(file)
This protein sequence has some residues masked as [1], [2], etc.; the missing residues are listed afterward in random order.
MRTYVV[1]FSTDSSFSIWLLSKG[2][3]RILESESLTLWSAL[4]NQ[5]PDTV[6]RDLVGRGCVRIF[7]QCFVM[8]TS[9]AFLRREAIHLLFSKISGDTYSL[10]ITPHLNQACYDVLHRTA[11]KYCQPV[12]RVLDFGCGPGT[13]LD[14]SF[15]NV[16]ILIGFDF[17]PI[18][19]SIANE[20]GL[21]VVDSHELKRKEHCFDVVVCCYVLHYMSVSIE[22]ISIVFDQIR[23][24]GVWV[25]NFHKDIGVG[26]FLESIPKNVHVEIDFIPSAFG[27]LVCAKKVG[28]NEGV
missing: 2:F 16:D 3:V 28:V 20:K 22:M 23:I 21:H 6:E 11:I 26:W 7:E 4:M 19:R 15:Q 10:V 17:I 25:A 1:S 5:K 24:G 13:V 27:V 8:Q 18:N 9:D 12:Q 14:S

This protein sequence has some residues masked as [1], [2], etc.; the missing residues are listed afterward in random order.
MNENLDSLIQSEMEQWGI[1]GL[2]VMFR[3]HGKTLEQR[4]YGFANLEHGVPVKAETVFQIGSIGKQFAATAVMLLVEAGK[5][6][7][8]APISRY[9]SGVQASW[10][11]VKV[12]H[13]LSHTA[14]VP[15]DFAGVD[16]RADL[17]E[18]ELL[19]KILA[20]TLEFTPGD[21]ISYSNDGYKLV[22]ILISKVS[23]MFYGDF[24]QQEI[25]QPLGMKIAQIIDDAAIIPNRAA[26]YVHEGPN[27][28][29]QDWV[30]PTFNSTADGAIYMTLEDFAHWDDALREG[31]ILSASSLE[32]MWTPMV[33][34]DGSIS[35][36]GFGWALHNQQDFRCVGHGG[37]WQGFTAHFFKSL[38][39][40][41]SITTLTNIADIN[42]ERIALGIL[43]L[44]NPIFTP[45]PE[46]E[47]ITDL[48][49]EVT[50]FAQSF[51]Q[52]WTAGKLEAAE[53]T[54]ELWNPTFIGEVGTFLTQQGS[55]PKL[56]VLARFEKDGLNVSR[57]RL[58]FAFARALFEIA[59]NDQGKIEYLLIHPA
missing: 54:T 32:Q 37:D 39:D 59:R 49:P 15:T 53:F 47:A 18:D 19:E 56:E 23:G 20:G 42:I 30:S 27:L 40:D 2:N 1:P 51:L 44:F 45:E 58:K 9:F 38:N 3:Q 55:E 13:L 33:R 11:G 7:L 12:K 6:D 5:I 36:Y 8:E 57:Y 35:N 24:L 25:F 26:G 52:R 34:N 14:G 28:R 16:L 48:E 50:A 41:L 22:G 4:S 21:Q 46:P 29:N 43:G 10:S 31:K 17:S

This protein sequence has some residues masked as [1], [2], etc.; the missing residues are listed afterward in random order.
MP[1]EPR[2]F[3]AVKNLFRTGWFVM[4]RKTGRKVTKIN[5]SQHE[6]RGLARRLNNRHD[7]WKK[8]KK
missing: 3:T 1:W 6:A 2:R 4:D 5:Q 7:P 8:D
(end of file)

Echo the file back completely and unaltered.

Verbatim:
This protein sequence has some residues masked as [1], [2], etc.; the missing residues are listed afterward in random order.
MRTYVV[1]FSTDSSFSIWLLSKG[2][3]RILESESLTLWSAL[4]NQ[5]PDTV[6]RDLVGRGCVRIF[7]QCFVM[8]TS[9]AFLRREAIHLLFSKISGDTYSL[10]ITPHLNQACYDVLHRTA[11]KYCQPV[12]RVLDFGCGPGT[13]LD[14]SF[15]NV[16]ILIGFDF[17]PI[18][19]SIANE[20]GL[21]VVDSHELKRKEHCFDVVVCCYVLHYMSVSIE[22]ISIVFDQIR[23][24]GVWV[25]NFHKDIGVG[26]FLESIPKNVHVEIDFIPSAFG[27]LVCAKKVG[28]NEGV
missing: 2:F 16:D 3:V 28:V 20:K 22:M 23:I 21:H 6:E 11:I 26:W 7:E 4:M 19:R 15:Q 10:V 17:I 25:A 1:S 5:K 24:G 13:V 27:V 8:Q 18:N 9:D 12:Q 14:S

This protein sequence has some residues masked as [1], [2], etc.; the missing residues are listed afterward in random order.
MNENLDSLIQSEMEQWGI[1]GL[2]VMFR[3]HGKTLEQR[4]YGFANLEHGVPVKAETVFQIGSIGKQFAATAVMLLVEAGK[5][6][7][8]APISRY[9]SGVQASW[10][11]VKV[12]H[13]LSHTA[14]VP[15]DFAGVD[16]RADL[17]E[18]ELL[19]KILA[20]TLEFTPGD[21]ISYSNDGYKLV[22]ILISKVS[23]MFYGDF[24]QQEI[25]QPLGMKIAQIIDDAAIIPNRAA[26]YVHEGPN[27][28][29]QDWV[30]PTFNSTADGAIYMTLEDFAHWDDALREG[31]ILSASSLE[32]MWTPMV[33][34]DGSIS[35][36]GFGWALHNQQDFRCVGHGG[37]WQGFTAHFFKSL[38][39][40][41]SITTLTNIADIN[42]ERIALGIL[43]L[44]NPIFTP[45]PE[46]E[47]ITDL[48][49]EVT[50]FAQSF[51]Q[52]WTAGKLEAAE[53]T[54]ELWNPTFIGEVGTFLTQQGS[55]PKL[56]VLARFEKDGLNVSR[57]RL[58]FAFARALFEIA[59]NDQGKIEYLLIHPA
missing: 54:T 32:Q 37:D 39:D 59:R 49:P 15:T 53:F 47:A 18:D 19:E 56:E 23:G 20:G 42:I 30:S 27:L 40:D 2:N 1:P 51:L 44:F 45:E 58:K 9:F 38:N 3:Q 55:E 13:L 33:R 11:G 7:L 12:K 6:D 5:I 36:Y 8:E 57:Y 35:N 24:L 25:F 26:G 52:R 34:N 14:G 28:R 16:L 48:E 50:A 41:L 22:G 4:S 21:Q 46:P 29:N 43:G 10:S 31:K 17:S

This protein sequence has some residues masked as [1], [2], etc.; the missing residues are listed afterward in random order.
MP[1]EPR[2]F[3]AVKNLFRTGWFVM[4]RKTGRKVTKIN[5]SQHE[6]RGLARRLNNRHD[7]WKK[8]KK
missing: 3:T 1:W 6:A 2:R 4:D 5:Q 7:P 8:D